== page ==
MiCA and European regulations – What do the operators in the sector think?

MiCA regulation, more brake than vector for the development of DeFi?

MiCA would particularly affect the decentralized finance (DeFi) sector. Indeed, regulation was created with centralized platforms in mind. This means that the DeFi industry players they would be forced to become their own legal personsto continue to exist in Europe.

To Marc Zeller from AvePablo Veyrat of Protocol Angle and Romain Figuereo from the protocol Paladin, who have been questioned by Cryptoast, this is nonsense. Since DeFi is decentralized by nature, it loses everything that makes it unique by falling into the same fold as centralized platforms.

Furthermore, excessively tight regulation in Europe would once again push the continent to lag behind the United States. Web2 was created throughout North America, but Web3 still has the opportunity to expand elsewhere, especially in Europe. Unfortunately, rules such as those outlined by the MiCA tend to hinder the development of DeFi, especially in the Old Continent.

The main recommendation from Adan and part of the industry is therefore the following: take time to reflect. Since decentralized finance is an extremely innovative sector, cannot be adjusted quicklyon models that apply to centralized operations, and therefore very different.

Fund transfers (TFR): direct consequences for NSPs

Another problem of the European legislation is the revision of the legislation application to transfers of funds (TFR). Europe wants to see this rule applied to the cryptocurrency industry, but it actually makes things much more complex.

On the one hand, because it is technically difficult to collect information or apply limitations to projects that by nature attribute the responsibility for transactions to users and not to a centralized entity. On the other hand because considering that the slightest cryptographic transaction falls under this rule, it could scare crucial players outside of Europeto territories with more flexible regulations and more favorable to experimentation.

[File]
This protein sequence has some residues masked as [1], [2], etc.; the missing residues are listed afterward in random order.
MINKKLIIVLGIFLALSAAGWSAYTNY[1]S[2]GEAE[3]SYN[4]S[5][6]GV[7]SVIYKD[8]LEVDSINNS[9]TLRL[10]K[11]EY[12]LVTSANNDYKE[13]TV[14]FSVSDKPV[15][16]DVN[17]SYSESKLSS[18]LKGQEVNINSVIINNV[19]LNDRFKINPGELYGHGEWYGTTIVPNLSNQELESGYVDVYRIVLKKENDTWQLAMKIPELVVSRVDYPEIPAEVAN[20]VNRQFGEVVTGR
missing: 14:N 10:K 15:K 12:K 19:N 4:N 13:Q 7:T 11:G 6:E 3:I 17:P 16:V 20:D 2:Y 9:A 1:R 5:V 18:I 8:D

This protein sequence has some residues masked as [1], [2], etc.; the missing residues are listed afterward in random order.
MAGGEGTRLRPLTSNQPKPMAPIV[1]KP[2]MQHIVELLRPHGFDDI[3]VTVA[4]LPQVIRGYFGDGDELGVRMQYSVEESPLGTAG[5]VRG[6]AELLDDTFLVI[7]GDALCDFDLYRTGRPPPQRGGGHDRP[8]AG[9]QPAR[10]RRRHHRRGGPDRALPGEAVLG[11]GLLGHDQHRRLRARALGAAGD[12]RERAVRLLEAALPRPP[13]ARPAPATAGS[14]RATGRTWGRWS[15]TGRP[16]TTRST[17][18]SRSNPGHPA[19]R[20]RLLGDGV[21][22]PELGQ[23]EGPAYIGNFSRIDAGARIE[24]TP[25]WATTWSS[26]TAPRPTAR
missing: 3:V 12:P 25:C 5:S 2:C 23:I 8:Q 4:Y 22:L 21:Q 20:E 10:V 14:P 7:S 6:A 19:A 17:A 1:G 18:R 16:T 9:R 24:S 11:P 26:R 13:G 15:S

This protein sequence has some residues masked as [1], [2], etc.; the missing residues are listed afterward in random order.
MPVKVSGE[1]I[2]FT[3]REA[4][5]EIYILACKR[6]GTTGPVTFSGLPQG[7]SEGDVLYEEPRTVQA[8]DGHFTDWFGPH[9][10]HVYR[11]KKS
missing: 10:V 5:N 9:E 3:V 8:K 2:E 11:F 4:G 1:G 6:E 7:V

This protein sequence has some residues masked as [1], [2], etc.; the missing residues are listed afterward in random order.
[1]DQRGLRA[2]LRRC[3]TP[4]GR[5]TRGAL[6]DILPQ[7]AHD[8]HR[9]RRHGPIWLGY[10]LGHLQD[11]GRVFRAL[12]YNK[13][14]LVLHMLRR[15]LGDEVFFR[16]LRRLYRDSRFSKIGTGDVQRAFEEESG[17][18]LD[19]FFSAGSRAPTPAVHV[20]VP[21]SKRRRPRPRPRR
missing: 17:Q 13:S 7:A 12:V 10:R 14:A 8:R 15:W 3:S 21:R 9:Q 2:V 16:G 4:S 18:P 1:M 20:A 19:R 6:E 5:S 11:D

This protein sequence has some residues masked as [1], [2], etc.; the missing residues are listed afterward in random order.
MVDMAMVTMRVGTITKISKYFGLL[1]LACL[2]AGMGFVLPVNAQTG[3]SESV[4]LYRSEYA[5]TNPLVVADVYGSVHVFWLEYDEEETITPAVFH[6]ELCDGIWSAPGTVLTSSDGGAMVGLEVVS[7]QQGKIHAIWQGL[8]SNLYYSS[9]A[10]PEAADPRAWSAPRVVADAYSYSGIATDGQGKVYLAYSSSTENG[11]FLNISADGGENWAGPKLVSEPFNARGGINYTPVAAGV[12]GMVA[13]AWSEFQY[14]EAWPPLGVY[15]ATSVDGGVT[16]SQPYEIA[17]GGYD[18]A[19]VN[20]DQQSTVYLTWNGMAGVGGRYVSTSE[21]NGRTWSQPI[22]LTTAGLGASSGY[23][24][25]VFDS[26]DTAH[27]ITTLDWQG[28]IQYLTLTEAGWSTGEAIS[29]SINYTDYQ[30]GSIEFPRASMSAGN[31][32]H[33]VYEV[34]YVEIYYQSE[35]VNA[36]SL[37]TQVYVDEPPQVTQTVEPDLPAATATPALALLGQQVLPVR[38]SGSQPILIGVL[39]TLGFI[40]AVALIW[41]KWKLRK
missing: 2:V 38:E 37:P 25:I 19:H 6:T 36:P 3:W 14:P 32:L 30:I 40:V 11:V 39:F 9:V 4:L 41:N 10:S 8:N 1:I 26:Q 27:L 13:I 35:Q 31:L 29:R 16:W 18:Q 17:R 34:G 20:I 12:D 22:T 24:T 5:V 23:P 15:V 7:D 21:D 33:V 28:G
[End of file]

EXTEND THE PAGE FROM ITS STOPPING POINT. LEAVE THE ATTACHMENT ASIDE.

Simon Douyer ofApolloÉlodie Trevellot of the bank Deluba & CompanyRija Rameloarison of Mining only and Pierre Gerard of Scorechain therefore we agree on one point: it is not a question of ignoring all the regulations, but of adapting them to the sector, on pain of the disappearance of what makes the strength of the PSAN status, which is, as we recall, an exceptional French relative.

NFT: too heterogeneous to be regulated by the MiCA?

Another sector that raises the concerns of local actors: non-fungible tokens (NFT). For Frederic Montagnon’sAriane and Quentin de Beauchesne ofThe ownerthe risk is to consider NFTs as financial objects, rather than technologies.

At their core, NFTs are really just a certificate of authenticity. This technology has extremely broad fields of application, but ultimately it remains a means to certify something on the blockchain. The various uses that are particularly advertised, such as profile photos, are in fact only a facet of the field.

Considering NFTs as financial objects therefore poses two problems: on the one hand, the technological innovation they represent is excluded, reducing them to assets. On the other hand, it poses significant technical problems. NFTs can be used as tools for traceability, customer relations, document certification, etc. And if they are subject to strict rules that do not correspond to their uses, this too could completely hinder the development of the sector.

Future “European PSAN”: worrying limits

Simon Douyer ofApolloNicolas Louvet of CoinhouseRija Rameloarison of Mining only and Mark Kepeneghian of City of Crypto say it: regulation of the cryptocurrency sector is necessary, given the considerable importance it has assumed. But in an innovation sector, over-regulation poses a danger, which could have more detrimental consequences than a temporary lack of regulation.